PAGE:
[Python-Dev] strop vs. string

Tim Peters tim.one@home.com
Tue, 5 Jun 2001 01:18:50 -0400

[Paul Barrett]
> From the discussion so far, it appears that the buffer object is
> intended solely to support string-like objects.

Unsure where that impression came from.  Since buffers wrap a slice "of
memory", they don't make much sense except where raw memory makes sense.
That includes the guts of strings, but also (in the core distribution)
memory-mapped files (the mmap module) and arrays (the array module), which
also support the buffer interface.

> I've seen no mention of their use for binary data objects,

I mentioned two above.  The use of buffers with mutable objects is
dangerous, though, because of the dangling-pointer problem, and Python
itself never uses buffers except for strings.  Even arrays are stretching
it; e.g.,

>>> import array
>>> a = array.array('i')
>>> a.append(2)
>>> a.append(3)
>>> a
array('i', [2, 3])
>>> b = buffer(a)
>>> len(b)
>>> [b[i] for i in range(len(b))]
['\x02', '\x00', '\x00', '\x00', '\x03', '\x00', '\x00', '\x00']

While of *some* conceivable use, that's not exactly destined to become
wildly popular <wink>.

> such as multidimensional arrays and matrices.

Since core Python has no such things, of course it doesn't use buffers for
those either.

> Will the buffer object also support these objects?

In what sense?  If you have an implementation of such things, and believe
that getting at raw memory slices is useful, sure -- fill in its
tp_as_buffer slot.

> ...
> On the otherhand, if yes, then I think the buffer C/API needs to be
> reimplemented,

Or do you mean redesigned?

> because the current design/implementation falls far short of what I
> would expect for a buffer object.  First, it is overly complex: the
> support for multiple buffers does not appear necessary.

AFACT it's entirely unused; everything in the core that supports the buffer
interface returns a segment count of 1, and the buffer object itself appears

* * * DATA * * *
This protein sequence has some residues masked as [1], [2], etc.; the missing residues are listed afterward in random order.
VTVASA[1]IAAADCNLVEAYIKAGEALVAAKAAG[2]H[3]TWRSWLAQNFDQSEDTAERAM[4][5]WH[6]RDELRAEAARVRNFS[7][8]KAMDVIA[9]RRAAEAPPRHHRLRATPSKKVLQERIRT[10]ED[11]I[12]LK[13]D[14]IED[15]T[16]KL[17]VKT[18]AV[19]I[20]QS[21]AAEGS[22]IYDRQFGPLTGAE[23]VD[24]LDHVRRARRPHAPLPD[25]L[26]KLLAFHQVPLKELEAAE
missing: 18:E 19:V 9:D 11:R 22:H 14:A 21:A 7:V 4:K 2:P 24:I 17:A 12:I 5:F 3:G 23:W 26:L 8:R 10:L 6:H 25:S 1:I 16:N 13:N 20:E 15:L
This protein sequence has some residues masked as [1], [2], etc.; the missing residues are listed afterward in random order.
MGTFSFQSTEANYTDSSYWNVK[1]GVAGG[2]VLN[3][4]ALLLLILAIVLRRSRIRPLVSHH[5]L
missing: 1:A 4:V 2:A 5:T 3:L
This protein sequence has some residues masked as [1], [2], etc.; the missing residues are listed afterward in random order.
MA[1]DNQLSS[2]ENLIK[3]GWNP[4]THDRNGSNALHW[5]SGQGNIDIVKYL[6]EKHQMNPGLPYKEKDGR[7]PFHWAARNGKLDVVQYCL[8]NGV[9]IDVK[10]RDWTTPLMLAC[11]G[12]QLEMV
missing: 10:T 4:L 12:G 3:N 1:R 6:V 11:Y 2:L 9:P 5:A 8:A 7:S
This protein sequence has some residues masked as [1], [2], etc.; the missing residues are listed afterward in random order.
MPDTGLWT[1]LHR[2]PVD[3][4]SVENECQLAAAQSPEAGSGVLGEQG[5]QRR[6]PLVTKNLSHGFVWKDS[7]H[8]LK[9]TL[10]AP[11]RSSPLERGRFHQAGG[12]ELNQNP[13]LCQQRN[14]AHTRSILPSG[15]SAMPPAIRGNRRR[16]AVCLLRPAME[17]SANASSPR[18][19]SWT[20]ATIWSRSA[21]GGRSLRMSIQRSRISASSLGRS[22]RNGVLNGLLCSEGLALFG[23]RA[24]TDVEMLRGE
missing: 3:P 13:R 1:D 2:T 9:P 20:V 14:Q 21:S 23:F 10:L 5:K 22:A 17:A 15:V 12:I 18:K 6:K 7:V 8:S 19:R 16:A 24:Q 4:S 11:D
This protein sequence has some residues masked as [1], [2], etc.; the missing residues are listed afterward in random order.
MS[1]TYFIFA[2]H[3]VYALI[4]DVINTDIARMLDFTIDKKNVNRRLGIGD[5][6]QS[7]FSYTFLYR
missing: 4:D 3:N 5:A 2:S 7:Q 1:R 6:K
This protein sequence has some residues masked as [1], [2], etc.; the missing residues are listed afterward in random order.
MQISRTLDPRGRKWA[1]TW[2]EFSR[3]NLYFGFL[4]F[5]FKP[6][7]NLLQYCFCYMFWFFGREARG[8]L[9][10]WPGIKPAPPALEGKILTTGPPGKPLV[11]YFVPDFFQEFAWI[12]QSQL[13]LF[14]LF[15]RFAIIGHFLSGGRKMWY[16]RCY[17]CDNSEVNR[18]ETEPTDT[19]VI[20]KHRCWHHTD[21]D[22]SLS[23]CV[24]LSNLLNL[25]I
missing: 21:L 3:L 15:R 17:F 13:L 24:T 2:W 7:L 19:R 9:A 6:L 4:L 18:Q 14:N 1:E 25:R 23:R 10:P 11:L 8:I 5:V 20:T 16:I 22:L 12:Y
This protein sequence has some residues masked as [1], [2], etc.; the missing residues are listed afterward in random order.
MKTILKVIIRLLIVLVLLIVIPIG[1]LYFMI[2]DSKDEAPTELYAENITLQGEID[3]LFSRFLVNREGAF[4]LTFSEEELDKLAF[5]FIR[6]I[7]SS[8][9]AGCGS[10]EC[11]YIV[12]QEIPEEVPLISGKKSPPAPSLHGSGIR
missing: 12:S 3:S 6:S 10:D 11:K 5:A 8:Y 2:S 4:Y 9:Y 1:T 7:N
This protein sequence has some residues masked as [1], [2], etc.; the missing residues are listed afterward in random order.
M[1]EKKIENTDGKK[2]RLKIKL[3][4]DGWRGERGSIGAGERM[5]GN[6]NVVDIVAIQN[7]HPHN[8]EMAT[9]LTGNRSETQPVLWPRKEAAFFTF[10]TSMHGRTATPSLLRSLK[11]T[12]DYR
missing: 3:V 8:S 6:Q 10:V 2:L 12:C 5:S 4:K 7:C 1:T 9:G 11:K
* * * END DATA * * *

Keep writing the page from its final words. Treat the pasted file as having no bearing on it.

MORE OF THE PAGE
to raise exceptions whenever it sees a reference to a segment other than
"the first".  I don't know why it's there.

> Second, the dangling pointer issue has not been resolved.

I expect Greg will fix that now.

> I suggest the addition of lock flag which indicates that the data is
> currently inaccessible, ie. that data and/or data pointer is in the
> process of being modified.

To sell that (but please save it for the PEP <wink>) I expect you have to
provide some compelling uses for it.  The current uses have no need of it.
In the absence of specific good uses, I'm afraid it just sounds like another
variant of "I can't prove segments *won't* be useful, so let's toss them in

> I would suggest the following structure to be much more useful for
> char and binary data:
> typedef struct {
>     char* rf_pointer;
>     int   rf_length;
>     int   rf_access;  /* read, write, etc.  */
>     int   rf_lock;    /* data is in use  */
>     int   rf_flags;   /* type of data; char, binary, unicode, etc.  */
> } PyBufferProcs;
> But I'm guessing my proposal is way off base.

Depends on what you want to do.  You've only mentioned multidimensional
arrays, and the need for umpteen flavors of access control there, beyond the
current object's b_readonly flag, is simply unclear.

Also unclear why you've dropped the current object's b_base pointer:
without it, the buffer has no way to get back to the object from which the
memory is borrowed, nor even a guarantee that the object won't die while the
buffer is still active.

If you do pursue this, please please please boost the rf_length field!  An
int is too small to hold real-life sizes anymore, and "large files" are
becoming common even on 32-bit boxes.  Python needs to grow a wholly
supported way to pass 8-byte ints around (and it looks like I'll be adding
that to the struct module, possibly to the array module and marshal too).

> If I find some time, I'll prepare a PEP to air these issues, since
> they are very important to those of us working on and with
> multidimensional arrays. We find the current buffer API lacking.

A PEP is always a good idea.